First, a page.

In August 2015, with the Abbott government in disarray and a few weeks before Malcolm staged his coup, Laura Tingle wrote an article in the AFR which she could publish again tomorrow. It forcibly underlines how nothing has changed under Malcolm Turnbull and begs the question of how long he can survive.
The following are her words from 2 years ago…
It has been a noisy, out-of-control week in Canberra: the Liberal Party has imploded over same-sex marriage, the government has announced a farcical climate change policy, the credibility of its trade union royal commission has been shredded (insert citizenship woes instead). But in the hallowed space of the cabinet room, and even in the Parliament, it’s been much quieter.
Ministers reflect on the painfully thin agenda before the cabinet: thin in subject matter as well as substantive submissions. Parliament has not been overwhelmed by major legislation to debate.
A meeting of the National Security Committee of the cabinet has, however, recently asked for a list of national-security-related things that could be announced weekly between now and the election.
How much scrutiny has gone in to these “announceables” is unclear.
National security being the new religion, it’s a bit rude to ask any questions, to the point where senior ministers insisted during a bid for funds by a national intelligence agency some months ago that the “bean counters” from Treasury and Finance be kept out of the room.
Bombing Syria. Messing with the constitution to get a political outcome on same sex-marriage. These are now the playthings of a prime minister so desperate, so out of control that he is overseeing the complete surrender of proper governance to day-to-day tactics.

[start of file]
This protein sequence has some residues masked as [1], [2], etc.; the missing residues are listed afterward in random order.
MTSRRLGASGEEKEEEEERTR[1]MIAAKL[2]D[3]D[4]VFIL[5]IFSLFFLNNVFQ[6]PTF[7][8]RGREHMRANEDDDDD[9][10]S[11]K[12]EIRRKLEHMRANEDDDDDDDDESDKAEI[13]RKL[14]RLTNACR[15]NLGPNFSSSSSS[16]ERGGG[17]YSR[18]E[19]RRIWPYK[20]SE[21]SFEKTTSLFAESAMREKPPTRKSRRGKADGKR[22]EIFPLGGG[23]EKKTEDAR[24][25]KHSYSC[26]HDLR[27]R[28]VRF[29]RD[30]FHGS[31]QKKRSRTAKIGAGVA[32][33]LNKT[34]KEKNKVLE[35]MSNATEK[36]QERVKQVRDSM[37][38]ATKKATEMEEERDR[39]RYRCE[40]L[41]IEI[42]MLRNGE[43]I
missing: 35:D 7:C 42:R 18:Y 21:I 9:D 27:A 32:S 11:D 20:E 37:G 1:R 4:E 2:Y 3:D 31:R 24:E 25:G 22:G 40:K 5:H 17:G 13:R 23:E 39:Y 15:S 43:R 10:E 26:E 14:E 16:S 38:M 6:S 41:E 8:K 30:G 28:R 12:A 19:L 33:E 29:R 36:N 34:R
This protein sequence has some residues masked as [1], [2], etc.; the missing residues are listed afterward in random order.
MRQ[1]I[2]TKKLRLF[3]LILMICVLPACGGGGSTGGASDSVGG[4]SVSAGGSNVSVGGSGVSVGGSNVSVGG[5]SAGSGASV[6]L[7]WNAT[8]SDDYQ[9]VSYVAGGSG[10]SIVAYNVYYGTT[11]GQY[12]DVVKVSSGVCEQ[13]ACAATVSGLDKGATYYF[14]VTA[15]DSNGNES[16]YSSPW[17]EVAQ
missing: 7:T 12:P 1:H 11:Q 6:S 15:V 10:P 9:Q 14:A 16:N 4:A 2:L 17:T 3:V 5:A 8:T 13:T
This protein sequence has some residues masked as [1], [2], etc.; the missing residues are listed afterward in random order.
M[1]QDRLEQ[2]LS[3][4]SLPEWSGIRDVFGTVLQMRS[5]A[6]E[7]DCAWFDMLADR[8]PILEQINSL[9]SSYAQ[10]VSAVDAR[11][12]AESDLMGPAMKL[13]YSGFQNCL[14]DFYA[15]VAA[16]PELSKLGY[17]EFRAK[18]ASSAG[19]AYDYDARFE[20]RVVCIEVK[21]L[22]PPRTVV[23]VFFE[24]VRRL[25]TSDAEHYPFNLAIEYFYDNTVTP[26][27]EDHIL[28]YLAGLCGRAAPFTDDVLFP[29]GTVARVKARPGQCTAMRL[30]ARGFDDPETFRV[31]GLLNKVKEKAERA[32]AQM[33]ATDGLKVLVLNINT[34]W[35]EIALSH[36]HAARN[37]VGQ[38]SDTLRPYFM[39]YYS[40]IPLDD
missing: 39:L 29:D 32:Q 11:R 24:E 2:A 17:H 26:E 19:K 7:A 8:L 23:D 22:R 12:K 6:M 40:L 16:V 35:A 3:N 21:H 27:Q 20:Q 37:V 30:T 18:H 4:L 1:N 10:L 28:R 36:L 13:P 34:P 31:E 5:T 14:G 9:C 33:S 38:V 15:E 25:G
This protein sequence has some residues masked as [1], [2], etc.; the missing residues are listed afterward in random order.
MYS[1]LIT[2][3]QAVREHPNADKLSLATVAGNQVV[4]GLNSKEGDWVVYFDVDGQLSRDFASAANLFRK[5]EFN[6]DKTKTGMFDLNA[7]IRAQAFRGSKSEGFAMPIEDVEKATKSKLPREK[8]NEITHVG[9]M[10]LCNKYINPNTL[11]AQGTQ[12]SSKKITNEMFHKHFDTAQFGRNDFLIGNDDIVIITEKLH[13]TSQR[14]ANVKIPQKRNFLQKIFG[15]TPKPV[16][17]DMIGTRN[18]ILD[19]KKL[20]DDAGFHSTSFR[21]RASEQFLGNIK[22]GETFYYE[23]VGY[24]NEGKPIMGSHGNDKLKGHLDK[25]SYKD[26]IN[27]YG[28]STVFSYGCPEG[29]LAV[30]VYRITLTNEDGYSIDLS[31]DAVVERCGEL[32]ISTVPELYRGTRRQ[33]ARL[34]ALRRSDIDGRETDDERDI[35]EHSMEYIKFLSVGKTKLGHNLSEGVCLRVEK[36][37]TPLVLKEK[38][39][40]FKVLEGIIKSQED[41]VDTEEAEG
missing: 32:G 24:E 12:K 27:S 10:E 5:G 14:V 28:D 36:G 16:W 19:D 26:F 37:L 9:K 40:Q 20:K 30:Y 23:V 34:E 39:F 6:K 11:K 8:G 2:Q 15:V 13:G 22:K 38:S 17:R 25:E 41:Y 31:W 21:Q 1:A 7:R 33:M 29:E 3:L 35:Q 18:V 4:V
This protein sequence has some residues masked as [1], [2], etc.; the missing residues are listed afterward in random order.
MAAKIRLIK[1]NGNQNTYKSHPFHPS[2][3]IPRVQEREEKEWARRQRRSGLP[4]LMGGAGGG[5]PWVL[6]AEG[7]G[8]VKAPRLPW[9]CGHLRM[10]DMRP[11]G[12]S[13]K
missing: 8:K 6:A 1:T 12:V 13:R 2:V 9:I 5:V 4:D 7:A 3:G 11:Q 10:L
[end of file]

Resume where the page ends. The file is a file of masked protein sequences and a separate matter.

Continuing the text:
The problem is that it isn’t even working for him. Every issue that is running in politics at present is highlighting the bitter divisions, or policy confusion, or both, within the government.
Cabinet ministers are publicly brawling over the appropriate legal vehicle, and timing, for deciding the question of same-sex marriage. Attorney-General George Brandis dismissed Scott Morrison’s suggestion that there should be a referendum, and was publicly backed by two other senior ministers. Six MPs indicated they would cross the floor to vote in favour of same-sex marriage.
Coalition MPs recognise that Tony Abbott’s suggestion this week that the issue of same-sex marriage issue should go to “the people” was a purely political gambit to get it off the agenda short-term, shore up his support with conservatives in the party room, and bury it all together long-term.
But the glaring tactical flaws in this idea – the belief it would both stop the debate and could somehow stop same-sex marriage being an election issue – are so spectacular that even some of those close to Abbott are scathing.
Then again, the Prime Minister is now at war with his own party. His tactics are as much directed at his colleagues as his political opponents. He was quite happy to allow a party room debate to take place that saw 16 of his ministers argue against his position on same-sex marriage.
It’s not just on issues of social policy, however, where things have gone off the rails.
The government continues to announce policies that are long on columns of smoke, large in cost and short in detail.
Last week, the government announced it was spending “$89 billion” on “a strong and sustainable naval shipbuilding industry”.
This week, the government announced a climate change target that overwhelmingly relies on policies that have not yet been announced but which the government says can reduce our carbon emissions by 26 per cent by 2030 at a cost of $60 billion, compared to its claim that Labor’s policies (also not announced) to cut carbon by 40 to 60 per cent would cost $600 billion. (Shades of Morrison’s lies about the cost of Labor’s tax reform.)
If you hang around in Canberra long enough, you start to recognise the point where a government has become terminal, where the death spiral is irretrievable. It’s got nothing to do with the polls, or leadership rumblings.
It’s the point where the sheer stupidity of its decisions is so obvious, so craven, so contradictory, that everyone involved – ministers, backbenchers, the opposition, the media, voters – just know it can’t go on like this.
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